FacebookTwitterGoogle+RedditEmail

Fiscally Imperiled Social Security?

by SETH SANDRONSKY

Political fantasy, anyone? Such fantasizing is a strange brew that can involve the daily press when it comes to the finances of Social Security. President George W. Bush aims to work next year with Democrats to fix the “fiscally imperiled Social Security system,” the Washington Post reported December 20.

The 2004 Social Security Trustees Report projects a shortfall in the program’s trust fund in 2042. Yes, that is 38 years down the road for the program’s trust fund, currently running a surplus as it was designed to do during the reign of President Ronald Reagan for the baby boomers’ retirements.

During the 1980s the annual growth of the U.S. gross domestic product (the output of all goods and services) was 2.7 percent. The 2042 depletion date for the Social Security trust fund is based on the trustees’ intermediate projection of 1.8 percent annual growth of GDP.

With a 1.8 percent annual growth of GDP between 2004 and 2042, Social Security would be the least of the nation’s problems. Think about it. With 38 years of 1.8 percent growth, private investment in new hires and equipment would basically slow to a crawl.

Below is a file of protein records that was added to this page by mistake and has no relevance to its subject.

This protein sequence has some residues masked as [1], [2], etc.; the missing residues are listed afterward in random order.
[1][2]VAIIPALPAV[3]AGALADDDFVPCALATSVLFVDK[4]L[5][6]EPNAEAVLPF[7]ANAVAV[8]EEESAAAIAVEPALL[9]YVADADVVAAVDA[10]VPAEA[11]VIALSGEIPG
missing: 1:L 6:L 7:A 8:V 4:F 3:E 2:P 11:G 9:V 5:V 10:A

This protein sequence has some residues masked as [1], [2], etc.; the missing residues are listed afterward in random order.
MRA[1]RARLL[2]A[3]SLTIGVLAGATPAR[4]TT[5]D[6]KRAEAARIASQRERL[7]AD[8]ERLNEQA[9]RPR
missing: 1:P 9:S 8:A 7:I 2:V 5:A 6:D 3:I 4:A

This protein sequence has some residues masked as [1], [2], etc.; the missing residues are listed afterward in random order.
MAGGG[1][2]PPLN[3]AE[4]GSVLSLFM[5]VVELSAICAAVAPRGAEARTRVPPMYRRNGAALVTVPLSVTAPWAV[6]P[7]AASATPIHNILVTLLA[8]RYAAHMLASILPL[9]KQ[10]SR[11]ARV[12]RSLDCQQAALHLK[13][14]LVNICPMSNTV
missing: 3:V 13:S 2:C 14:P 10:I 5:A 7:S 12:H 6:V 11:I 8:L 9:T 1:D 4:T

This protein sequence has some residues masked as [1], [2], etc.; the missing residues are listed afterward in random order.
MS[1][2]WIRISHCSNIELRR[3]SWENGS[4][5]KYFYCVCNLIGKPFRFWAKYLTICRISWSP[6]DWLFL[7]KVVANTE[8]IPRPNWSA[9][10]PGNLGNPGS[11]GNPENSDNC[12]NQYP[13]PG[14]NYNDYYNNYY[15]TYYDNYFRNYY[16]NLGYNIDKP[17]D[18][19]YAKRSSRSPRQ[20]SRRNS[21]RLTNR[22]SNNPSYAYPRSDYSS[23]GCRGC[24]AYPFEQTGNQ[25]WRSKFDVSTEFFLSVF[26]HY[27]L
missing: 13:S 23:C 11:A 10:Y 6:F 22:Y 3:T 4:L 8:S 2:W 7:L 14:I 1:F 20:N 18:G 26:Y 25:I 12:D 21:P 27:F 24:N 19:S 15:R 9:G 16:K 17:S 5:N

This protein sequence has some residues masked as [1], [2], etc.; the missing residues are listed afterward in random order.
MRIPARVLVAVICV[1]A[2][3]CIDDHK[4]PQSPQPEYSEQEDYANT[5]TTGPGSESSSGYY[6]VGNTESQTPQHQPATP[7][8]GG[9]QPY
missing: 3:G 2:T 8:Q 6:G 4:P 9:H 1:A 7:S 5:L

We can see a hint of such slow growth in the recent shrinking of the national housing bubble. U.S. growth of 2.6 percent in the second quarter fell to 2.2 percent in the third quarter of 2006. Spurring this drop in growth was the double-digit fall of investment in the building of new homes.

This means less employment for those who earn their wages in home construction. One immediate outcome is that they have less income to spend on goods and services. This means economic contraction.

Formerly employed construction workers spend less at retail businesses. These firms experience sluggish sales. Weakened consumer demand spreads to other sectors of the economy.

Sales slow. Investment weakens further. Now picture the U.S. with 36 years of a slowdown in GDP to an annual rate of 1.8 percent!